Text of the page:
Governments of developing countries must act on two fronts to contain rising inequality: On the one hand, they have to scale-up domestic resource mobilisation in order to enhance social investments and re-distribution, as many Latin American countries did successfully in the last decade. On the other hand, they must foster the inclusiveness and resilience of their development strategies. Correspondingly, development institutions should go beyond their current focus on extreme poverty and take into account inequality – in terms of general approaches, country support and strategies as well as instruments. Finally, the issue should be adequately taken up within the new “Post-2015” framework.
JEL-Codes: E21; E24; H20; 020
Keywords: Inequality; financial stability; developing countries
No. 168   (Download full text)
Ronald B. Davies and Stephan Klasen
Of Donor Coordination, Free-Riding, Darlings, and Orphans: The dependence of bilateral aid on other bilateral giving
Using data from 1988 to 2007, we examine to what extent bilateral aid flows of an individual donor to a country depend on aid flows from all other bilateral and multilateral donors to that country in that year. We thereby want to assess to what extent donor coordination, free-riding, selectivity, specialization, and common donor motivations drive bilateral aid allocation as these determinants would point to different dependence structures. Using approaches from spatial econometrics and controlling for endogeneity, we find that other bilateral flows lead to a significant increase in aid flows from a particular donor. The effects are particularly pronounced for recipients in Africa and the Middle East and so-called donor ‘orphans’ who seem to be collectively shunned by bilateral aid donors. The positive dependence also seems to be related to donors following the lead of the largest donors. Over time, the positive dependence has become smaller. Overall the results suggest that donor coordination and free-riding are quantitatively less important than common donor interests and selectivity.
JEL-Codes: F35; F42
Keywords: aid; donor coordination; aid darlings; aid orphans
No. 167   (Download full text)
Anna Minasyan
Your development or mine? Effects of donor-recipient cultural differences on the aid-growth nexus
Development aid from the West may lead to adverse growth effects in the global South due to the neglected cultural context in the development framework. There is evidence that development agendas are mainly premised upon western thought and belief systems. Therefore, I hypothesize that the expected effect of development aid on the economic growth of recipients is impaired by cultural differences between western donors and aid recipients. I test this hypothesis empirically by augmenting an aid-growth model with proxy variables of cultural distance between donors and recipients. Namely, based on the theory of cultural transmission, I use donor-recipient weighted genetic distance, to capture vertical transmission of culture. Then, I use western education of the chief executive of the recipient country to capture horizontal transmission of culture. Results of OLS panel estimation in first differences for 1961-2010 period show that a one unit increase in donor-recipient genetic distance reduces the effect of aid on growth by 0.2 percentage points, if aid is increased by one percentage point. In turn, a one percentage point increase in aid yields, on average, 0.3 percentage point increase in growth after a decade, if the leader in power has western education.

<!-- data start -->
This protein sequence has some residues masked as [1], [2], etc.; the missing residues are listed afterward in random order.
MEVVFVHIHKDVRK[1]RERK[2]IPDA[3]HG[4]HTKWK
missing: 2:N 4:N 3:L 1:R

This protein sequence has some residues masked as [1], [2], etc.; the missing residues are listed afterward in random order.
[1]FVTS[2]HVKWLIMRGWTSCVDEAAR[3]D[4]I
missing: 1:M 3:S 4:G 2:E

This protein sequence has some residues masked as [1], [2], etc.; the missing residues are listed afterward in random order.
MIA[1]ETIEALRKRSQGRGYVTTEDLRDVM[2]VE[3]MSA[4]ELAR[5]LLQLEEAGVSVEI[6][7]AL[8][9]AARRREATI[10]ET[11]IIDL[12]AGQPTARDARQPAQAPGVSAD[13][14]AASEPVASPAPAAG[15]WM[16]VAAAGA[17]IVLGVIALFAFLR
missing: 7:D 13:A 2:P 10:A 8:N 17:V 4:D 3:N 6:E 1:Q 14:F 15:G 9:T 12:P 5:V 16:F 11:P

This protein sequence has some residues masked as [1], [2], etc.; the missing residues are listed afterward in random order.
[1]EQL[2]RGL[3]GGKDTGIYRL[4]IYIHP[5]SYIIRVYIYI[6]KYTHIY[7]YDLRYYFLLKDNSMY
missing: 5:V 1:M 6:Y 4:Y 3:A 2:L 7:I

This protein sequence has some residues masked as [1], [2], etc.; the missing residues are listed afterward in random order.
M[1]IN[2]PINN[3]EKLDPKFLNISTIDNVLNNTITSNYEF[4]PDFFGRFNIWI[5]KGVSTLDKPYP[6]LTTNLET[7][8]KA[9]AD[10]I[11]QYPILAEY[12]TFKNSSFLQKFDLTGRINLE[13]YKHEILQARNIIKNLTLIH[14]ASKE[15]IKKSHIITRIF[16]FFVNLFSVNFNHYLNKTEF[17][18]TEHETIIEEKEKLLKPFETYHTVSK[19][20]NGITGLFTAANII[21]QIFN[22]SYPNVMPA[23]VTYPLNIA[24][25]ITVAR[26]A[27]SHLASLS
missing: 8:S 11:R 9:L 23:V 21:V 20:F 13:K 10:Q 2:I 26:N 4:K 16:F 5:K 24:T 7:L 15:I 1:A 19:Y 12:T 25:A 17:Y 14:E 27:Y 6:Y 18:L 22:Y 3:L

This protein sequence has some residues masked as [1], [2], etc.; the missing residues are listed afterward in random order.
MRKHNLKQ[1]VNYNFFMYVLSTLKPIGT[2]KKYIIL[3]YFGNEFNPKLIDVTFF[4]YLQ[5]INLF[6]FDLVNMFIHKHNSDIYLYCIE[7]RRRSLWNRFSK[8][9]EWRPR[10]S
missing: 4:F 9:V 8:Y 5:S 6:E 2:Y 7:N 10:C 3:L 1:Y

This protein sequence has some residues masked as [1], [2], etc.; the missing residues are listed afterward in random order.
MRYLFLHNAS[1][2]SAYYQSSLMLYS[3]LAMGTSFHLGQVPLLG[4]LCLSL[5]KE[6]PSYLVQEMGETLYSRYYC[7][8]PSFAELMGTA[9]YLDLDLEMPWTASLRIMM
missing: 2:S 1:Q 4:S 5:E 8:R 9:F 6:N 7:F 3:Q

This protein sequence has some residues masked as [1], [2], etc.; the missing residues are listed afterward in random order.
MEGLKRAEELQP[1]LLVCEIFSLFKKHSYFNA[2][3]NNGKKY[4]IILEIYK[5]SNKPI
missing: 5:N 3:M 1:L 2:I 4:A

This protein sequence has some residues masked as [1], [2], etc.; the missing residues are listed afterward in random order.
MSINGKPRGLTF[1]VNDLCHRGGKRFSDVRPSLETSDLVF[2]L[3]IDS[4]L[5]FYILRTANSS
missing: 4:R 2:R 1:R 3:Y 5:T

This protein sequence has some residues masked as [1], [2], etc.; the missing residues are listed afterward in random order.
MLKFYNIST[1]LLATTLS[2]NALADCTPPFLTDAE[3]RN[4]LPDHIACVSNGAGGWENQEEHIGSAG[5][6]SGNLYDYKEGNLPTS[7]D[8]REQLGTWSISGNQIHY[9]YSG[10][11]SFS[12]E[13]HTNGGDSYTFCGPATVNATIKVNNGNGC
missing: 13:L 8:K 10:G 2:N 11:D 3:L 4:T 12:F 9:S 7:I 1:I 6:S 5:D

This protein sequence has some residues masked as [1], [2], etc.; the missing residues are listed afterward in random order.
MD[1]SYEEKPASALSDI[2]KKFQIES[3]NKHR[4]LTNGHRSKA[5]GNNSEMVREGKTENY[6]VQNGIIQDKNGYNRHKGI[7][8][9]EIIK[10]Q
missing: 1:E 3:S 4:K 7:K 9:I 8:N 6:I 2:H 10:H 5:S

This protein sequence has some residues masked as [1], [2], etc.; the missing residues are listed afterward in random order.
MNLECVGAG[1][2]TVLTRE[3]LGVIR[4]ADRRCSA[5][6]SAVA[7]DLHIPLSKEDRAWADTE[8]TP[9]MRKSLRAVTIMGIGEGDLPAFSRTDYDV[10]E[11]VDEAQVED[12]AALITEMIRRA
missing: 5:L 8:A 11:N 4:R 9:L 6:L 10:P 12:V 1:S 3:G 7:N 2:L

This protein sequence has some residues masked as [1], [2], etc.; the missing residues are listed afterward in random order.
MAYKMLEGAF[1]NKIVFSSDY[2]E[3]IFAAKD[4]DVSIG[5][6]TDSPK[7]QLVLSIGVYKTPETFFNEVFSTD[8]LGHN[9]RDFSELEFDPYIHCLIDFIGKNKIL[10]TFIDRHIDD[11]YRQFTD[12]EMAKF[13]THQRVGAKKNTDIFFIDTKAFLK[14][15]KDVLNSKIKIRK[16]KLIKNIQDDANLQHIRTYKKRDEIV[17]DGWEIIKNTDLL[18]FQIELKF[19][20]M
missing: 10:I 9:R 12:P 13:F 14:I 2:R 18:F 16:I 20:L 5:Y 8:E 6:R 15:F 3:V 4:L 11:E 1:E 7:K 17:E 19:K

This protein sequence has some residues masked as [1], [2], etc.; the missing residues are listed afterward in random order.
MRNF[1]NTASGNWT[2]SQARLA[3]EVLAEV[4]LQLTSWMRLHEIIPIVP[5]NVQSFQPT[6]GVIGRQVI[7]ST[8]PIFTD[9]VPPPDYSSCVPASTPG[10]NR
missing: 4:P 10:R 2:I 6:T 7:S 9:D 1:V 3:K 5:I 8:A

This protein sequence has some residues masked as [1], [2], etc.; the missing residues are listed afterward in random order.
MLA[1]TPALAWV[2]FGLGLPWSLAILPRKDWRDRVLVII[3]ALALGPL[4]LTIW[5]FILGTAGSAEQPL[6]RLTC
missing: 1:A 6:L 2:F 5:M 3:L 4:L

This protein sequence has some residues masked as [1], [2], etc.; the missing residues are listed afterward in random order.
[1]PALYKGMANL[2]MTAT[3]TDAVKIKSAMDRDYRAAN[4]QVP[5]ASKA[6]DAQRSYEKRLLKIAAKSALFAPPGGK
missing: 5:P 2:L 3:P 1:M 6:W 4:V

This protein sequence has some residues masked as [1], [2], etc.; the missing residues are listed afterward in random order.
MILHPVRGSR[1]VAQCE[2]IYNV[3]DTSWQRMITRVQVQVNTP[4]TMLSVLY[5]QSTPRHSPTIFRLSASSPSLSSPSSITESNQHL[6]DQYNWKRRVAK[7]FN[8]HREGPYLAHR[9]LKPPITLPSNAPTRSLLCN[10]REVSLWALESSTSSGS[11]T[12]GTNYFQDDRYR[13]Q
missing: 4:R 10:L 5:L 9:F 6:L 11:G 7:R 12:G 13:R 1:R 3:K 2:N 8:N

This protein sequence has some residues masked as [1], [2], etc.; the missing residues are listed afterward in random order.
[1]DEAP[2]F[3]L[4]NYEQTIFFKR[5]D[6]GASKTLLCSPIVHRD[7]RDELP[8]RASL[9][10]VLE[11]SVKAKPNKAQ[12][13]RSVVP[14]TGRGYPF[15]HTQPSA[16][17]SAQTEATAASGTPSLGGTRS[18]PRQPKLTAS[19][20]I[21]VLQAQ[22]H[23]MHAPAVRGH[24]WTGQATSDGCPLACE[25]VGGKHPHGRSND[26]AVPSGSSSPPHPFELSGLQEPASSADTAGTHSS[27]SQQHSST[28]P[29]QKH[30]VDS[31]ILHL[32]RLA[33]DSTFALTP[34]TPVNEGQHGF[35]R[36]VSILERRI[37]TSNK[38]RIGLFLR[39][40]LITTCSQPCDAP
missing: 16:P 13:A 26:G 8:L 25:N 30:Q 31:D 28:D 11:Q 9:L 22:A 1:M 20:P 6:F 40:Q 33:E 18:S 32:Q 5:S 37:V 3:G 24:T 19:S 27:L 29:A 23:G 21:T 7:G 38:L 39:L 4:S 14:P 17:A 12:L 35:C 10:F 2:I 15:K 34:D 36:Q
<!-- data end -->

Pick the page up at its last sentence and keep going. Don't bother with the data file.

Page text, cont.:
JEL-Codes: O111; O170; O190
Keywords: aid effectiveness; cultural differences; genetic distance; western education
No. 166   (Download full text)
Kenneth Harttgen, Stephan Klasen and Ramona Rischke
Analyzing Nutritional Impacts of Price and Income Related Shocks in Malawi: Simulating Household Entitlements to Food
The 2007/2008 food price crisis and the following global economic recession has (temporarily) increased the number of people to suffer from hunger. While the impacts can be measured with precision only ex post, for policy makers it is critical to get a sense of likely impacts ex ante in order to plan approaches to mitigate these impacts. In this paper we adopt a very simple micro-based simulation approach to analyze how changes in prices of specific food groups, such as maize prices or prices for staple foods, as well as how negative short-term household level income shocks affect the entitlements to calorie consumption of individuals and how these changes affect overall food poverty. We illustrate our approach using household survey data from Malawi. We find that food poverty is of serious concern with large within-country variations. We find that price shocks for staple foods have a very large impact on food security with particularly strong effects on poor net food buyers in rural and urban areas. This paper demonstrates that it is possible to estimate food security impacts of price and income shocks ex ante in a relatively straightforward fashion that can be done relatively quickly and that is suitable for cross-country assessments of the likely impacts of shocks on food security and the design of appropriate response measures.
JEL-Codes: C4; D6; I3
Keywords: Price shock; Income shock; Simulation approach; Food security; Entitlement approach
No. 165   (Download full text)
Stephan Dietrich and Marcela Ibanez
Impact of Weather Insurance on Small Scale Farmers: A Natural Experiment
This paper explores the impacts of traditional agricultural insurance that offers protection against climatic shocks on small-scale tobacco farmers in Colombia. We analyze the impacts of access to the insurance on household financial outcomes after a period of severe climatic events that caused substantial crop failures. Our identification strategy benefits from a natural experimental setup of the form in which the insurance was launched. We find that tobacco producers with access to the insurance program were less likely to acquire informal loans, were less likely to use loans to repay debts, and had access to loans with lower interest rates and longer maturation periods. Moreover, access to this program was positively associated with increased savings and accumulation of liquid assets.